If you put your ‘self-talk’ on the loudspeaker at the gym. For everyone else to hear. Would you be proud of how what you were saying?
Here’s the scenario…
You’re midway through a hard conditioning piece. You feel your heartbeat speeding up. Your lungs are gasping for air. Your skin is dripping with sweat. You’re heating up.
The negative self-talk comes in. The inner bitch comes out.
You start questioning yourself. You start to argue with yourself. You trick yourself into slowing down. You bargain with yourself stop.
The inner bitch is convincing.
It doesn’t just say “slow down.” It goes on an epic tirade about how hard you’ve been training all week. How you haven’t eaten today. How you stuffed up the programming. How you made the session too hard.
Everyone goes through it. You’re not alone.
It doesn’t go away. Your inner bitch is ALWAYS gonna be there. It’s job is to prevent discomfort.
It’s hardwired into us to focus on the negatives in life. We were better able to adapt and survive in nature by focusing on the negatives. It’s better for our survival to learn what berries kill us as oppose to which ones taste the best. It’s better for us to learn that a grizzly bear will annihilate us than to learn which butterfly is prettiest.
But looking at life and your training through a negative lens just leads to more negativity. It’s a vicious cycle. It’s up to you to put it back in it’s place. It all comes down to how you talk to yourself in your head. It’s easy to pity yourself. It’s easy to say ‘woe is me’ during a hard session. It’s easy to get stuck inside your own head and feel like you’re drowning.
But try the following strategies and see how that goes for ya.
Smile and breathe.
What we need to do is project out. Project a positive attitude to the outside world. No matter how hard you’re breathing, try to smile. I guarantee it will make you feel better. Along with that focus on relaxing your breath. If you’re doing intervals. Try and get your breathing rate down to resting levels. Obviously, this might not possible. But if that’s the goal, you’ll be much better off than the alternative - panicking because you can’t get enough air in. Simply focusing on your exhale with each breath and trying to slow that down as much as possible is key.
Attack the challenge face on
Instead of focusing on the pain in your limbs and the breathlessness in your lungs. Focus on the challenge. Be proud of your body and your mind for being able to tolerate what you’re voluntarily putting it through. Embrace the challenge and focus on how capable you are. The body is incredible. It’s capable of adapting to this tremendous stress and strain. We don’t give it enough credit. But we should. And we should during the workout. It will light a fire under your belly, knowing that whatever you’re experiencing, the body can handle it and will continue to battle.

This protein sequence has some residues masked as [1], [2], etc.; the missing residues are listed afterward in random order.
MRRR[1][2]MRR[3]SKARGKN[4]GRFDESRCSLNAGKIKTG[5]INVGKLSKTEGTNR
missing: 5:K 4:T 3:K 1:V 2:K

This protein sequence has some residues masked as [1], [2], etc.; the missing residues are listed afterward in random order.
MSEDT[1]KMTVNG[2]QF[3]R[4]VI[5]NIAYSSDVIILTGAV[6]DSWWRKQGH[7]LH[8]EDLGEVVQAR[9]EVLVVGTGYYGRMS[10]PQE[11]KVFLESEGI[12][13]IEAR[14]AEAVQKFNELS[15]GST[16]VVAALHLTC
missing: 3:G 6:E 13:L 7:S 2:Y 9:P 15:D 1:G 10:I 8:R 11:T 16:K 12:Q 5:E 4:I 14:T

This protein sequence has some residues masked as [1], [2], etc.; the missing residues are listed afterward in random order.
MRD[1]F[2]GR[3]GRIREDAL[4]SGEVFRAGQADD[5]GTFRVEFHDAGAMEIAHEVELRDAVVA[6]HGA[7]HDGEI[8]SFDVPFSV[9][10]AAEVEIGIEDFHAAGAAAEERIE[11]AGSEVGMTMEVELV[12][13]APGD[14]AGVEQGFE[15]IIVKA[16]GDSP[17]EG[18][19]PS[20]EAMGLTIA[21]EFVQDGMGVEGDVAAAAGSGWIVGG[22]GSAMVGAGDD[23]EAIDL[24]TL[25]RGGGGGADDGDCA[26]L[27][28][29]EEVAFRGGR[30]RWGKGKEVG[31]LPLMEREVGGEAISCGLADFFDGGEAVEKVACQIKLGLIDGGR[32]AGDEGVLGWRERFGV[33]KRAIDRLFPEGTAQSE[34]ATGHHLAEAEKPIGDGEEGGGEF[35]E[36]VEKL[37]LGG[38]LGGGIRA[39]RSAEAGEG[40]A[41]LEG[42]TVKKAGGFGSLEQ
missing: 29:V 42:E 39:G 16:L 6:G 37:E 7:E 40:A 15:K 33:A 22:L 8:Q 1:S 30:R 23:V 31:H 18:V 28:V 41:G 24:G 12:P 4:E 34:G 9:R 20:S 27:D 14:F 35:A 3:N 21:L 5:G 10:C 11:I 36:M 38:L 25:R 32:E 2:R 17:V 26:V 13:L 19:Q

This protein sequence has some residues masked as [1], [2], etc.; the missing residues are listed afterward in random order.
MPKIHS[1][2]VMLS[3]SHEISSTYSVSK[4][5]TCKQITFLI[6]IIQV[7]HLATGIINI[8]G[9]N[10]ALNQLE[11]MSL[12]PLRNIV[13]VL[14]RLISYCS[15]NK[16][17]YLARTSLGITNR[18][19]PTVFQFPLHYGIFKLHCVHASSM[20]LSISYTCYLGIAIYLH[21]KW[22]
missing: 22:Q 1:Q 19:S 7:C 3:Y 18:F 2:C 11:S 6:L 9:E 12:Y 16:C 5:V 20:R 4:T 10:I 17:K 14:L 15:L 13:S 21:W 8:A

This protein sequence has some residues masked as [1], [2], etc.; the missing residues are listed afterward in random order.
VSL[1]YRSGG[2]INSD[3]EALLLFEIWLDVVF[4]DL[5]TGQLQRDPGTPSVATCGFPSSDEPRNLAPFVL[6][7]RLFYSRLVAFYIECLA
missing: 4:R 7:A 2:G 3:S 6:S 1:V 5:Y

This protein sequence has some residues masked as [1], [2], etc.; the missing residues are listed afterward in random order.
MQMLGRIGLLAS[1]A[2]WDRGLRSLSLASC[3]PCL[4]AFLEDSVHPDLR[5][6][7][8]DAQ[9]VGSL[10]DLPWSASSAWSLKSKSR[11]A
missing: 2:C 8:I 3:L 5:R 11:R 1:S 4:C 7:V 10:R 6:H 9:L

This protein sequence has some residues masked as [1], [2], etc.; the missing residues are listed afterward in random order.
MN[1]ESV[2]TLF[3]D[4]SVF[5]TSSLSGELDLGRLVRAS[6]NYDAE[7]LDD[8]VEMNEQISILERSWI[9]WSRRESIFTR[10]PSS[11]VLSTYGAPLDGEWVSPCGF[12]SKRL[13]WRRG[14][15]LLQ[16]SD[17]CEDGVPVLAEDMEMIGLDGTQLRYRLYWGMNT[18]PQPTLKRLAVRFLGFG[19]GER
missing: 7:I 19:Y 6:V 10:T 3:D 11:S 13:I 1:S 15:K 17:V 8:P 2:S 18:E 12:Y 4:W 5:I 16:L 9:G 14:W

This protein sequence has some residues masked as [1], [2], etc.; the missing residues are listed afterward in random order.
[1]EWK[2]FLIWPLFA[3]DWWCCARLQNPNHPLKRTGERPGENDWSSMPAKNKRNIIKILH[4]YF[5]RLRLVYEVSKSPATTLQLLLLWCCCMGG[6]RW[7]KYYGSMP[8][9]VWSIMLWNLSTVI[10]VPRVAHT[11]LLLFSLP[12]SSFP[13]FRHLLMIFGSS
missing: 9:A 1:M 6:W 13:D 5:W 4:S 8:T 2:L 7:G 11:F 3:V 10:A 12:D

Take the piss out of your mates. Or out of yourself if you’re training alone. Make it fun. Yeah, it’s hard. Yeah, it’s uncomfortable. So what? Focusing on that isn’t going to make it stop. Take the piss out of your mate when you see him struggling on his burpees. Take the piss out of yourself when you’re looking down at the pile of sweat on the ground. You chose this voluntarily. Telling a joke, laughing or attaching humour to this ‘miserable’ situation is something scientists have looked at. The Navy Seals use it all the time. Laughing in the face of adversity releases dopamine in the brain. This dopamine neutrally charges you, and gives you an extra boost.
Use positive self-talk.
Literally tell yourself how easy it is out loud. I try and do this with clients as much as I can, and while they probably get sick of me saying how it’s “all too easy” it takes their mind off the discomfort and focuses instead on the humour (again). It’s important to be super careful how you talk to yourself during the session. Let’s say you’ve got a 5 round workout and it’s bloody hard, and you’re about to start round 3. Instead of saying, “this is so hard and I’m not even halfway yet.” Say – “I’m starting round 3, after this I’ll only have 2 rounds left.” It’s a small change but it makes all the difference. It put’s things into a much more manageable state and it’s effective at maintaining intensity when you think you can’t go any harder.
Even though you know you’re tricking yourself with these little tactics here and there, it does help. When you support the person next to you and tell them there’s only one round left or to ‘get up’, it fires you up. It fires you up when your training partners do it for you too. It fires you up when you do it to yourself. Attack your hard sessions as a challenge. Be proud of what your body is capable of. And don’t forget to have a laugh! It’s not that serious and it LITERALLY gives you more energy. So don’t be afraid to take the piss.